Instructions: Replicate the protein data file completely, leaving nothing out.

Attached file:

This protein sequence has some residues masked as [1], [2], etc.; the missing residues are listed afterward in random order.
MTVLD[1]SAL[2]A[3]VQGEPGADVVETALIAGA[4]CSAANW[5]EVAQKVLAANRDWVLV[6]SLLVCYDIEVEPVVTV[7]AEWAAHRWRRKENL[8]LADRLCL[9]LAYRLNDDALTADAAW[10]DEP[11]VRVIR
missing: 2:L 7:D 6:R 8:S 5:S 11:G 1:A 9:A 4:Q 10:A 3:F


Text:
This protein sequence has some residues masked as [1], [2], etc.; the missing residues are listed afterward in random order.
MTVLD[1]SAL[2]A[3]VQGEPGADVVETALIAGA[4]CSAANW[5]EVAQKVLAANRDWVLV[6]SLLVCYDIEVEPVVTV[7]AEWAAHRWRRKENL[8]LADRLCL[9]LAYRLNDDALTADAAW[10]DEP[11]VRVIR
missing: 2:L 7:D 6:R 8:S 5:S 11:G 1:A 9:A 4:Q 10:A 3:F